As debate over the federal budget continues, a group of Protestant ministers are challenging members of Congress to seek compassion and consider the poor in their decision making.
"Our witness as faith leaders is grounded in love for God and neighbor and all Creation. Accordingly, we are compelled to speak out against the proposed deep cuts in FY2011 discretionary domestic and poverty-focused foreign aid spending," the leaders said in a letter sent to members of Congress on Tuesday. "Jesus challenged people to define themselves by the measure of their love for one another, with particular concern for those struggling in poverty and marginalized by society. His Parable of the Good Samaritan (Luke 10:25-37) transforms and broadens our definition of the neighbor and lifts up a model of relationship with our neighbors that should define and sustain our community, national and international life."
The ministers, which included officers from 16 different churches and associations, challenged the congressmen to recognize "our interdependence and our responsibility for the future," saying that "none of us can prosper and be secure while some of us live in misery and desperation."
"Our churches remain fully committed to our anti-poverty ministries in the U.S. and around the world. But we also know from this hard-won experience that similarly, our nation must remain committed to providing attention to and opportunity for poor and vulnerable people," they said.
"The unprecedented and dangerous cuts to discretionary domestic programs and poverty-focused foreign assistance will jeopardize the lives and well-being of millions now and into the future," the ministers said. "These deep and unwise spending cuts are a betrayal of our call to love our neighbor."
"Our faith points our nation to 'a more excellent way' (1 Cor. 12:31) that bears one another's burdens, acknowledges our interdependence, and compels sacrifice and love for our neighbors in need," they added. "We therefore urge you to reject proposed cuts that would undermine domestic and international efforts to help those who are struggling to overcome poverty."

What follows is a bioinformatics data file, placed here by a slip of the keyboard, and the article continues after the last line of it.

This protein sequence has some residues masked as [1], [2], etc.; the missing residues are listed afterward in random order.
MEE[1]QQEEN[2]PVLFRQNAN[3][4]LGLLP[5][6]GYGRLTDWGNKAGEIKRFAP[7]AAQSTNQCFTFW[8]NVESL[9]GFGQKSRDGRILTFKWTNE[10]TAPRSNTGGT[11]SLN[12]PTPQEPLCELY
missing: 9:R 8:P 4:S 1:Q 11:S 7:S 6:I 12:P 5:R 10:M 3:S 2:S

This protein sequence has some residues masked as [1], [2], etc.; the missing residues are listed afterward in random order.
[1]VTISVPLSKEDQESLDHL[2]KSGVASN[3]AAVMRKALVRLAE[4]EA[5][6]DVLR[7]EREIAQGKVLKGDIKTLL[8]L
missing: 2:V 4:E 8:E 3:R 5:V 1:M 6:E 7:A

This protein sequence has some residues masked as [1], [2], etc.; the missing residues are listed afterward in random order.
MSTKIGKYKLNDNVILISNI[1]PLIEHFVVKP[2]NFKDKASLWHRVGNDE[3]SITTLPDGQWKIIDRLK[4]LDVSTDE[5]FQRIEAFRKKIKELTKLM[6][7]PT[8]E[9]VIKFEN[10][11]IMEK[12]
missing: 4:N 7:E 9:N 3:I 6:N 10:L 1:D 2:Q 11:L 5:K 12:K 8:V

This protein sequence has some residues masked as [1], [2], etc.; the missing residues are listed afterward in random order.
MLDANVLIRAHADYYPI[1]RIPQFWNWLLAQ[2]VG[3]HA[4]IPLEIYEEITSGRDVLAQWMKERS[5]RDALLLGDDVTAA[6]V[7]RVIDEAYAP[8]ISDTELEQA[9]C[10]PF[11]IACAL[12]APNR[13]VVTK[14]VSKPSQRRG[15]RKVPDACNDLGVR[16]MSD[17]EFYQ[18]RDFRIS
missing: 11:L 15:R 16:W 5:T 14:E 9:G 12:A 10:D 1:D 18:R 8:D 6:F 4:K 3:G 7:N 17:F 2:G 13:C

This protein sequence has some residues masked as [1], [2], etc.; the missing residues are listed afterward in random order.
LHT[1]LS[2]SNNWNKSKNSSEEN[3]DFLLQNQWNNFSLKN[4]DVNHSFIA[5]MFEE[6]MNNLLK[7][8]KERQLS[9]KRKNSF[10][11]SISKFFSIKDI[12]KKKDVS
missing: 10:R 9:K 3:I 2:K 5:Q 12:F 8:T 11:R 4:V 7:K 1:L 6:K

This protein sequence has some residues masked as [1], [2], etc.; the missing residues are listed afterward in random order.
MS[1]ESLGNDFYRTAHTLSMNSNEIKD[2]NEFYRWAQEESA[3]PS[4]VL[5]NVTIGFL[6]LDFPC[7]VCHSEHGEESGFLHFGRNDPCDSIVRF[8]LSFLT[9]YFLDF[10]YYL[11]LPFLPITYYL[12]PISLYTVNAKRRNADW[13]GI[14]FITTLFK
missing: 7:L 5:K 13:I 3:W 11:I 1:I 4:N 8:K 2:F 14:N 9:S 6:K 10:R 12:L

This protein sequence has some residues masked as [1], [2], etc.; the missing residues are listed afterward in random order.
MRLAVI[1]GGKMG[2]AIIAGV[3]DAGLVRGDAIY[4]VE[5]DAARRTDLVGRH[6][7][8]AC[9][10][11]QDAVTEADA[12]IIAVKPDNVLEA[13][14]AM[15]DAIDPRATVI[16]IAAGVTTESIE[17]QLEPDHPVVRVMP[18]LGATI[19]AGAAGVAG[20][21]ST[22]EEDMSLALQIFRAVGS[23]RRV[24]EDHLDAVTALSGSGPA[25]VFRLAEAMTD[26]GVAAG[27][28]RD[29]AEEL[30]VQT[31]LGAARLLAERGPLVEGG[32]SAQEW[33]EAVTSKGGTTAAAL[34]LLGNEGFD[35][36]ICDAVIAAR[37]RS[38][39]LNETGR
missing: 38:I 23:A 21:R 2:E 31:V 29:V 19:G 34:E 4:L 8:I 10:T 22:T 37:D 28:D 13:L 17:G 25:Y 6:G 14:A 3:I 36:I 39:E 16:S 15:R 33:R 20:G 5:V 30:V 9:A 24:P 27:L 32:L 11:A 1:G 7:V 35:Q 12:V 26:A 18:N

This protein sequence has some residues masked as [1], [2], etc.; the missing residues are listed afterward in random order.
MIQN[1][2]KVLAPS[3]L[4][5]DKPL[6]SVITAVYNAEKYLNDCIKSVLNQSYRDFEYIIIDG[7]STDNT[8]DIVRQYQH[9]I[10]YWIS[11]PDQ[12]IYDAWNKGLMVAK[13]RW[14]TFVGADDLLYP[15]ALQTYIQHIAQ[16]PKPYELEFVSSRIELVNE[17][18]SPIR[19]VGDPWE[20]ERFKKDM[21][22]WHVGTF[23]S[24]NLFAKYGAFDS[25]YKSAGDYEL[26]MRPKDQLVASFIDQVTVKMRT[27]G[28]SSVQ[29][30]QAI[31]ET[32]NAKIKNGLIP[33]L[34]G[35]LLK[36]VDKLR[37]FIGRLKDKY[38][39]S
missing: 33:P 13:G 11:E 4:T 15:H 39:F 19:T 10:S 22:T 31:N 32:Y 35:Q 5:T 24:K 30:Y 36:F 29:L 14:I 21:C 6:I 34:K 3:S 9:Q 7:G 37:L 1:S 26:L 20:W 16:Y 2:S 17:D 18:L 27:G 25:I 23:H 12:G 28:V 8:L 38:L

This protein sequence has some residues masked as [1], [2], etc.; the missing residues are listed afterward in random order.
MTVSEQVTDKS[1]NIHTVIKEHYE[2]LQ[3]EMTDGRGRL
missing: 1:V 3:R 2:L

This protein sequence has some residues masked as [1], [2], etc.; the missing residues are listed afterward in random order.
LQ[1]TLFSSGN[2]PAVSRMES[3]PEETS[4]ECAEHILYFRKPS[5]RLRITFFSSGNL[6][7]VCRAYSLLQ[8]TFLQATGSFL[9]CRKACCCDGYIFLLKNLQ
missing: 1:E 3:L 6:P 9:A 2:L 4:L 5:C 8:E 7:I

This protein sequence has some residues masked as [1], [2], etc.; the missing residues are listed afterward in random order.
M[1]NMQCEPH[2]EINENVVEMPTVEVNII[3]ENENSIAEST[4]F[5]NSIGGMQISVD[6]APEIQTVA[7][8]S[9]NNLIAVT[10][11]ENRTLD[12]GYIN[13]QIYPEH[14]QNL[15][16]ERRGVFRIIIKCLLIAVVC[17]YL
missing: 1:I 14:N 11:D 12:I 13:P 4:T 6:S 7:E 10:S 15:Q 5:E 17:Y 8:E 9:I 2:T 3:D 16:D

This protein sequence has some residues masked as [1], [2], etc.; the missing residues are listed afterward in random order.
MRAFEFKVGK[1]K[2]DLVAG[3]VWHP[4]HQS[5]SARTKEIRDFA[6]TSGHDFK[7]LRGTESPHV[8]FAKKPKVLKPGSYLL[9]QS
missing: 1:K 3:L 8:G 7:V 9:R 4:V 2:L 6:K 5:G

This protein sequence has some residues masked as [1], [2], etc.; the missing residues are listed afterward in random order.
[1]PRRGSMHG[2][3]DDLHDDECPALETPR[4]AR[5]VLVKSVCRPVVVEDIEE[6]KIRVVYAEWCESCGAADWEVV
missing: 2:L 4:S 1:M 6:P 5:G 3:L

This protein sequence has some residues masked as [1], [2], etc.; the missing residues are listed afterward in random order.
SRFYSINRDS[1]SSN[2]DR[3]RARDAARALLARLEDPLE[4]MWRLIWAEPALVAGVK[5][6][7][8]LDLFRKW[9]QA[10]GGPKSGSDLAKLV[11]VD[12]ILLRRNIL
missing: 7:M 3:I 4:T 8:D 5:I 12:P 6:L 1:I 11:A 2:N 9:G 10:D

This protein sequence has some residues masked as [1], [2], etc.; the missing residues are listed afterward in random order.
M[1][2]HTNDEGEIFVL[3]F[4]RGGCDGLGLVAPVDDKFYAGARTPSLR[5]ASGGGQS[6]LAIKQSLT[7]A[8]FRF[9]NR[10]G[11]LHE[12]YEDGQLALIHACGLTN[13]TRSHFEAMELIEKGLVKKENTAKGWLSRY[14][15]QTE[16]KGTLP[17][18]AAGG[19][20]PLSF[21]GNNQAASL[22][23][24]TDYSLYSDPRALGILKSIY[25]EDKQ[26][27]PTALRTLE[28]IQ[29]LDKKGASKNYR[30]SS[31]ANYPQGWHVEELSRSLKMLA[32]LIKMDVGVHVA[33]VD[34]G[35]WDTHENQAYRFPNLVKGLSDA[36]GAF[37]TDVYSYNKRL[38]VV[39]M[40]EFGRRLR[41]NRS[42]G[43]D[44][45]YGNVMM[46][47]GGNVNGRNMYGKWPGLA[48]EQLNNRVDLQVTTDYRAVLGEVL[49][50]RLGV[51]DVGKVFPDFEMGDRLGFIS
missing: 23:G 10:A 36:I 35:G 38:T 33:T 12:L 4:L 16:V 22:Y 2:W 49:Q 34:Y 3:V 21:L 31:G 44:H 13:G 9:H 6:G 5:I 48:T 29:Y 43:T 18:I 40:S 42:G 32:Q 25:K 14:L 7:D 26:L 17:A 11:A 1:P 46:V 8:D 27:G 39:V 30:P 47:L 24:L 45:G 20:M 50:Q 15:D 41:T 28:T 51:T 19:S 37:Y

Signers on the letter included the Rev. Dr. Michael Kinnamon of the National Council of Churches, the Rev. Katharine Jefferts Schori of the Episcopal Church, and the Rev. Geoffrey A. Black of the United Methodist Church, among others.
Meanwhile, a study released on Monday revealed that the GOP's efforts to cut federal spending could cause as many as 700,000 layoffs by the end of next year.
"While long-term government spending restraint is vital, and laying out a credible path toward that restraint very desirable, too much cutting too soon would be counterproductive," Moody's Analytics chief economist Mark Zandi wrote.
According to Zandi, the federal deficit needs to shrink by $400 billion each year for the next ten years to eventually arrive at less than 2.5 percent of the GDP. Currently, the $1.3 trillion deficit is equal to about 9 percent of the nation's GDP.